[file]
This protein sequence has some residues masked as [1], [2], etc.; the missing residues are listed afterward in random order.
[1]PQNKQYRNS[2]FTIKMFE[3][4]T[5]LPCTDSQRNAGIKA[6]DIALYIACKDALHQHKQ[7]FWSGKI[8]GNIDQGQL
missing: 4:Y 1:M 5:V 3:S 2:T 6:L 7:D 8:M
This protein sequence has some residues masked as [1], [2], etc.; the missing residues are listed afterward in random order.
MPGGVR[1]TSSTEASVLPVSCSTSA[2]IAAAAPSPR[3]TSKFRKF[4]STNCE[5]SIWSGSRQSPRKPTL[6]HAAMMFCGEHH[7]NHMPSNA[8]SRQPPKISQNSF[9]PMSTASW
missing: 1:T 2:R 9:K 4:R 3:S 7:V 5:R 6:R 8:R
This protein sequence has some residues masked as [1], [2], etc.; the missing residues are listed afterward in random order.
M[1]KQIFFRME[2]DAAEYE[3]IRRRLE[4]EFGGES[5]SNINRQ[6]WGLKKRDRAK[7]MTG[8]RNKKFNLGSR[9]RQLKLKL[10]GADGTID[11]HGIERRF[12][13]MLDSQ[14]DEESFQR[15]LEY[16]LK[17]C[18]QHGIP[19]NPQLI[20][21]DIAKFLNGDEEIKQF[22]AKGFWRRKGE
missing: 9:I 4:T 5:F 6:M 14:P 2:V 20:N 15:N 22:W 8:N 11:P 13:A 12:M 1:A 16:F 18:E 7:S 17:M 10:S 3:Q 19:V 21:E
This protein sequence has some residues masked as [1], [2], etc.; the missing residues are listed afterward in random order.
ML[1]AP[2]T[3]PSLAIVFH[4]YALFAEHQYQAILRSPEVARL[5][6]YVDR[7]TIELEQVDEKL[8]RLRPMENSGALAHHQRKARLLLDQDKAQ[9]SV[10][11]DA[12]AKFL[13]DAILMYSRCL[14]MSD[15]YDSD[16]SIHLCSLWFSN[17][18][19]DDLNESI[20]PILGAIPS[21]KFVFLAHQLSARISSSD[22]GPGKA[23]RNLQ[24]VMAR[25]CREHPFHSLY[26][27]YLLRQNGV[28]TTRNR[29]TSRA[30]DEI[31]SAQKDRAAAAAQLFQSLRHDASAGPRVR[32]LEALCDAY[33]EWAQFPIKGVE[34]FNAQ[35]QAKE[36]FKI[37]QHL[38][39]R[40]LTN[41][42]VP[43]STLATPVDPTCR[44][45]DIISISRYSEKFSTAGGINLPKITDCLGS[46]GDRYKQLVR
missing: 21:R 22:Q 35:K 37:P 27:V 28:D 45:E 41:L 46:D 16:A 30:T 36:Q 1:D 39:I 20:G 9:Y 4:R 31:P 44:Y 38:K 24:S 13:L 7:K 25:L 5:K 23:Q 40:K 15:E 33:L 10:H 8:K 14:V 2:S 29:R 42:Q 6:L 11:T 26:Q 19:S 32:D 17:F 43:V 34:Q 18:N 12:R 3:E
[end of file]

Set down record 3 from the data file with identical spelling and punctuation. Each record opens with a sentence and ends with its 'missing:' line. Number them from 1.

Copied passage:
This protein sequence has some residues masked as [1], [2], etc.; the missing residues are listed afterward in random order.
M[1]KQIFFRME[2]DAAEYE[3]IRRRLE[4]EFGGES[5]SNINRQ[6]WGLKKRDRAK[7]MTG[8]RNKKFNLGSR[9]RQLKLKL[10]GADGTID[11]HGIERRF[12][13]MLDSQ[14]DEESFQR[15]LEY[16]LK[17]C[18]QHGIP[19]NPQLI[20][21]DIAKFLNGDEEIKQF[22]AKGFWRRKGE
missing: 9:I 4:T 5:F 6:M 14:P 2:V 20:N 15:N 22:W 8:N 11:P 13:A 12:M 1:A 16:F 18:E 7:S 17:M 10:S 3:Q 19:V 21:E